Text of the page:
The Yates Memo: What you need to know
01 June 2016
In September 2015, the U.S. Department of Justice released its policy on Individual Accountability for Corporate Wrongdoing—better known as the “Yates Memorandum”—which is “designed to ensure that individual accountability is at the heart of [DOJ’s] corporate enforcement strategy.” To that end, the Yates Memorandum outlines DOJ’s six-step plan for increasing the number of cases it brings against individuals who may be accountable for corporate wrongdoing.
The possible consequences of the Yates Memorandum have been subjects of intense debate, in part, because the policy instructs that “in order for a company to receive any consideration for cooperation [credit]…the company must completely disclose to the [DOJ] all relevant facts about individual misconduct.” This “all or nothing” approach to cooperation credit marks a policy shift that has garnered considerable attention from practitioners and clients alike.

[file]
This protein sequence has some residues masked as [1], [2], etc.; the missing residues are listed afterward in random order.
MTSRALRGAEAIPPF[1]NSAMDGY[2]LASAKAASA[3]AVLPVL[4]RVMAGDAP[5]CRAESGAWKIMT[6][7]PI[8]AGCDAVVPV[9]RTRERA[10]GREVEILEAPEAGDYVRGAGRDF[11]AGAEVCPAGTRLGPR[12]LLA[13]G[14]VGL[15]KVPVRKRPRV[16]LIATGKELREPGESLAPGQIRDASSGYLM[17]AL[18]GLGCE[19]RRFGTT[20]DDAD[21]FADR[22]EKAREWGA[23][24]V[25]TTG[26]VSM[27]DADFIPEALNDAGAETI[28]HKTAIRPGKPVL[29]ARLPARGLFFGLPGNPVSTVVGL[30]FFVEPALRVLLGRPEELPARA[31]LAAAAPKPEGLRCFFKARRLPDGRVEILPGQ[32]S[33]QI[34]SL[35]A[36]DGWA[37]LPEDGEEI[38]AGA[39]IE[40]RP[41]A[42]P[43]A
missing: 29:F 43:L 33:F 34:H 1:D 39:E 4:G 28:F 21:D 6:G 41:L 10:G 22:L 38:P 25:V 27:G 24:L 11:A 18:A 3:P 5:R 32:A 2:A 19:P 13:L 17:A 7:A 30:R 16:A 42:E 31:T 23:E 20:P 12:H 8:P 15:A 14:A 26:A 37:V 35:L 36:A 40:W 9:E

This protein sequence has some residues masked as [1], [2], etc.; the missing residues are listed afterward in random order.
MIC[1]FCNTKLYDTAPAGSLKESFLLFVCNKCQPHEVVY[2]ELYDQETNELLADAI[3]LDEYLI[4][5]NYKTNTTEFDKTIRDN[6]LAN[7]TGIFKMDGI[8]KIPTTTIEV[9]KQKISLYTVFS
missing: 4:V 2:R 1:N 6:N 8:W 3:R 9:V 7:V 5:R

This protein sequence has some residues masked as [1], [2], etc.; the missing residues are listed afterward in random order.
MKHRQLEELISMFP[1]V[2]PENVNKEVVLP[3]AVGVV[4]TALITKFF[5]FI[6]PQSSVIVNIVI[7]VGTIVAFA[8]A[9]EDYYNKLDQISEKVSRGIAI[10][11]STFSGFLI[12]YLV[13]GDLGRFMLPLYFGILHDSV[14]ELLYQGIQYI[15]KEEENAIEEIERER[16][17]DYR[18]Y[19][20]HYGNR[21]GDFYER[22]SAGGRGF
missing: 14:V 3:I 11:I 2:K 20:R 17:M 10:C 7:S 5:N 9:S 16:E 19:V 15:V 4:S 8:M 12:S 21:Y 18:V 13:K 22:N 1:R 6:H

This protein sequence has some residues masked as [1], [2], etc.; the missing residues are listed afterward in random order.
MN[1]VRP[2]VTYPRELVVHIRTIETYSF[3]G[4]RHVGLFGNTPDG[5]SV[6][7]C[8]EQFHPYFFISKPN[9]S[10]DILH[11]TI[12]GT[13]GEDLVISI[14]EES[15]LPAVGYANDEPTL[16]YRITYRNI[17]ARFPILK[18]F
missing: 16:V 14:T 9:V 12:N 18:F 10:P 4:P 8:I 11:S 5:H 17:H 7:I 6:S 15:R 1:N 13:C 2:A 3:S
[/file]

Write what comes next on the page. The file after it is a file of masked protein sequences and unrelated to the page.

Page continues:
London associate Brandon O’Neil offers A&O’s first take on the Yates Memorandum, including an overview of DOJ’s six-step plan.
Washington, D.C., associate Kurt Wolfe weighs up potential consequences of the Yates Memorandum, including possible impacts to investigation costs, strategic decision-making, and employee relations.
Washington, D.C., associate Claire Rajan examines DOJ’s new pilot program to encourage self-disclosure in FCPA cases, a measure intended to supplement the Yates Memo.
In light of recent remarks by Deputy Attorney General Sally Yates, Kurt Wolfe considers strategies for conducting internal investigations and communicating with prosecutors.
Claire Rajan examines Deputy AG Yates’s recent remarks regarding the impact the Yates Memorandum has already had on corporate and prosecutorial behavior.